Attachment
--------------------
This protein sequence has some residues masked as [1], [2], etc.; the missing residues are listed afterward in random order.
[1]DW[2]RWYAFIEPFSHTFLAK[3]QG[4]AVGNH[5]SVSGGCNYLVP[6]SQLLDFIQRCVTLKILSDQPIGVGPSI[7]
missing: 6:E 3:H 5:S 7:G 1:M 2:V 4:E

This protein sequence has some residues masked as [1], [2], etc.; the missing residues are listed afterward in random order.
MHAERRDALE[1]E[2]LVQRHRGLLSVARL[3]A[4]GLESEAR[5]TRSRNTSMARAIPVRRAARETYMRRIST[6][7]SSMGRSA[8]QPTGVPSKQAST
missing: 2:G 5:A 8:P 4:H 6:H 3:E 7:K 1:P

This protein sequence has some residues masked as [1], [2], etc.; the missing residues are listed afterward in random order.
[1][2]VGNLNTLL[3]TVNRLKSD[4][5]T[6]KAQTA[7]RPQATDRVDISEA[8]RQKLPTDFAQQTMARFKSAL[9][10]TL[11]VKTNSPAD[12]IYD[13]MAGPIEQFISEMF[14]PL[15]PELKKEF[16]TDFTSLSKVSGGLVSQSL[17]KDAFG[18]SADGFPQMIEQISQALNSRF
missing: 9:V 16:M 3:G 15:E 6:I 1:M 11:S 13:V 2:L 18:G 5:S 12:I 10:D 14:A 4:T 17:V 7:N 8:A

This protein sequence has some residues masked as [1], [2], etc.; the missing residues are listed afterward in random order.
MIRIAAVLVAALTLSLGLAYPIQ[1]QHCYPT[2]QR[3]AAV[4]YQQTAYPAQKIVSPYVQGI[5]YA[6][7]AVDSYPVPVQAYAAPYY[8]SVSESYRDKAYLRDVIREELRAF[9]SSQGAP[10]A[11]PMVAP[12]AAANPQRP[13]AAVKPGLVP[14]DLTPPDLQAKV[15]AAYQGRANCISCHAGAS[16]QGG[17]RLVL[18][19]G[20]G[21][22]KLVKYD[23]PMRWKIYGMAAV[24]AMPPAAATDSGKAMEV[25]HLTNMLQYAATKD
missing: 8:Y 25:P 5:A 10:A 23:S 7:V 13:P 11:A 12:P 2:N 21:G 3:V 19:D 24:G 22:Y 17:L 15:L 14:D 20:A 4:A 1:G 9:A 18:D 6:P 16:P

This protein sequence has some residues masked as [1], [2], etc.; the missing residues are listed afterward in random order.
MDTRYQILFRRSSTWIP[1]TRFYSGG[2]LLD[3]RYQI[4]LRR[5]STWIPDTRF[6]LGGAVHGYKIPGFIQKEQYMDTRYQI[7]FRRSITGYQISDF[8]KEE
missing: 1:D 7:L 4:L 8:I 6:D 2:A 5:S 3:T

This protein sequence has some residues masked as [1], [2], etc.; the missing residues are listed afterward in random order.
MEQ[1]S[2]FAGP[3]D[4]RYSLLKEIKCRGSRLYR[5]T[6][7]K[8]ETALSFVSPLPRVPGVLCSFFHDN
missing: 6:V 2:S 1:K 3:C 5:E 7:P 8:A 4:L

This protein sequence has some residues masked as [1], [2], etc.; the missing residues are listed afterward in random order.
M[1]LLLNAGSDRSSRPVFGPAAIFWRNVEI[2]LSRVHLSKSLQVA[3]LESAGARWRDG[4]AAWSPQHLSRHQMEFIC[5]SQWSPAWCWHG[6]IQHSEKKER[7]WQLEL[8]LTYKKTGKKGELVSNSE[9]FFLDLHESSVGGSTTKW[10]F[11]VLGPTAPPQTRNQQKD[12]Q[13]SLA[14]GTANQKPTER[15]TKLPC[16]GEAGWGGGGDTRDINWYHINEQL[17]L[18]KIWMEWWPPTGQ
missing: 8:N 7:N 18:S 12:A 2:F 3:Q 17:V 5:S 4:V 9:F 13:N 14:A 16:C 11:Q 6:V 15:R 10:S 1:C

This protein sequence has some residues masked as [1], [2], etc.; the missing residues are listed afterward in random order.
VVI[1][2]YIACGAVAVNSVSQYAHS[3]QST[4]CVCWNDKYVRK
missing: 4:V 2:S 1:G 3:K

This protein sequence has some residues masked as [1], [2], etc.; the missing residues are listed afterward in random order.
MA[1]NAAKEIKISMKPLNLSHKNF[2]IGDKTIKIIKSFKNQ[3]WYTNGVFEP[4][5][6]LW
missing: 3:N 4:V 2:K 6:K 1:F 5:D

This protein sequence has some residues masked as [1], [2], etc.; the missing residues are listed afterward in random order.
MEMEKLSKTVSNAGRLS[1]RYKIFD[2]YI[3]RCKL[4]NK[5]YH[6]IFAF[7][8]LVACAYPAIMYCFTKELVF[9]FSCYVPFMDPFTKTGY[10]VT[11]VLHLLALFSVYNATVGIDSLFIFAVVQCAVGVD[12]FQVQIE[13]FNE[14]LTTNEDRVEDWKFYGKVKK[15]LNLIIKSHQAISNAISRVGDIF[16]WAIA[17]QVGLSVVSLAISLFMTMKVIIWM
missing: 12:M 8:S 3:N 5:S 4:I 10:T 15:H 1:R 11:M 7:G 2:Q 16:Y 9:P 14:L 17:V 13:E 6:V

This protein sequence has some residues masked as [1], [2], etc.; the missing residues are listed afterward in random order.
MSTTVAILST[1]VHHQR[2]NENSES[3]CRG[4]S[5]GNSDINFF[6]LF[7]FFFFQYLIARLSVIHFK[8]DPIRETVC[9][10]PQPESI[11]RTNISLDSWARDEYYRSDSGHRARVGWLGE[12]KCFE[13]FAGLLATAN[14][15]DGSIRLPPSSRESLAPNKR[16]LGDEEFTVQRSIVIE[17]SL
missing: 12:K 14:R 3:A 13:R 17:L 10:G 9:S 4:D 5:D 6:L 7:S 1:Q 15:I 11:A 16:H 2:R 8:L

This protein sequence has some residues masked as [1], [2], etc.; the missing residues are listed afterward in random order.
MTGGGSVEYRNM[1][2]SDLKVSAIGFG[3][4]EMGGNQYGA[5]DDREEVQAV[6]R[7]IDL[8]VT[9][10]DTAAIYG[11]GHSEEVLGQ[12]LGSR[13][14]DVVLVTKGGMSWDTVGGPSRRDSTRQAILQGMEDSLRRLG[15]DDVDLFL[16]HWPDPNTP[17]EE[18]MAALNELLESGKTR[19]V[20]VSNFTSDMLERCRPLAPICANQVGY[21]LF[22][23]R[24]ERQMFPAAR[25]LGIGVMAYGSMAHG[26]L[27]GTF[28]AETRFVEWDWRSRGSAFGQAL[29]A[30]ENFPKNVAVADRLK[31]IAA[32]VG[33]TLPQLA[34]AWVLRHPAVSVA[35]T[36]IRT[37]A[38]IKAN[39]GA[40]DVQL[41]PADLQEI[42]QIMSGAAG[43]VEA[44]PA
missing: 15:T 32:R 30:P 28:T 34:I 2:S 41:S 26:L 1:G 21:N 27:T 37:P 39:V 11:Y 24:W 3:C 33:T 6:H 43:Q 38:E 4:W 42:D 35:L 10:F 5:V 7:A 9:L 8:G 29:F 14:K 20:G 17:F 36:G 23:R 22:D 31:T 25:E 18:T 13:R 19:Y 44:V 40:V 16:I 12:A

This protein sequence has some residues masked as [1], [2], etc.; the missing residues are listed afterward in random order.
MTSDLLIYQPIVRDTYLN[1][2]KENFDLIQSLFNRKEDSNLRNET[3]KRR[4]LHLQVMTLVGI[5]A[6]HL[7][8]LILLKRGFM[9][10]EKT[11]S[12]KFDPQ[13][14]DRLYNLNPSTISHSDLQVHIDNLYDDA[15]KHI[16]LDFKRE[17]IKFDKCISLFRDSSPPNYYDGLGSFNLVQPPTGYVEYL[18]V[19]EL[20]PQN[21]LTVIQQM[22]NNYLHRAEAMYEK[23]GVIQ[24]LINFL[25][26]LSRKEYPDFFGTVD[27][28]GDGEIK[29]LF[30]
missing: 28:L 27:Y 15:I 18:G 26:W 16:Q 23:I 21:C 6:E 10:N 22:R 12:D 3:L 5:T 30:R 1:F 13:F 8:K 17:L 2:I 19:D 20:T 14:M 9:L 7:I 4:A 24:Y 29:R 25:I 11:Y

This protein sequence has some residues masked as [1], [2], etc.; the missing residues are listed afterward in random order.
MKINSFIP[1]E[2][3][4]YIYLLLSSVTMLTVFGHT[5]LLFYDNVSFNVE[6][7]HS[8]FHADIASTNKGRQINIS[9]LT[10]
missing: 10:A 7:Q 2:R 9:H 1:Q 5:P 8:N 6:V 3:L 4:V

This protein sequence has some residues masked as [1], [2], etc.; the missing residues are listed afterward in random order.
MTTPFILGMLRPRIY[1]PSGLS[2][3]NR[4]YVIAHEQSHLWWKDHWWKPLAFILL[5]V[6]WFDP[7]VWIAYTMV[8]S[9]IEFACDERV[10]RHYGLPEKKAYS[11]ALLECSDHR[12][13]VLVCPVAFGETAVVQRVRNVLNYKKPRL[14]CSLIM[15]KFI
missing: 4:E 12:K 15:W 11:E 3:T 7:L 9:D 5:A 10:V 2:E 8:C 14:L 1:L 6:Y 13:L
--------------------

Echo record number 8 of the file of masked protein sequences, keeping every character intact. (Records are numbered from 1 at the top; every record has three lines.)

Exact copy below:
This protein sequence has some residues masked as [1], [2], etc.; the missing residues are listed afterward in random order.
VVI[1][2]YIACGAVAVNSVSQYAHS[3]QST[4]CVCWNDKYVRK
missing: 4:V 2:S 1:G 3:K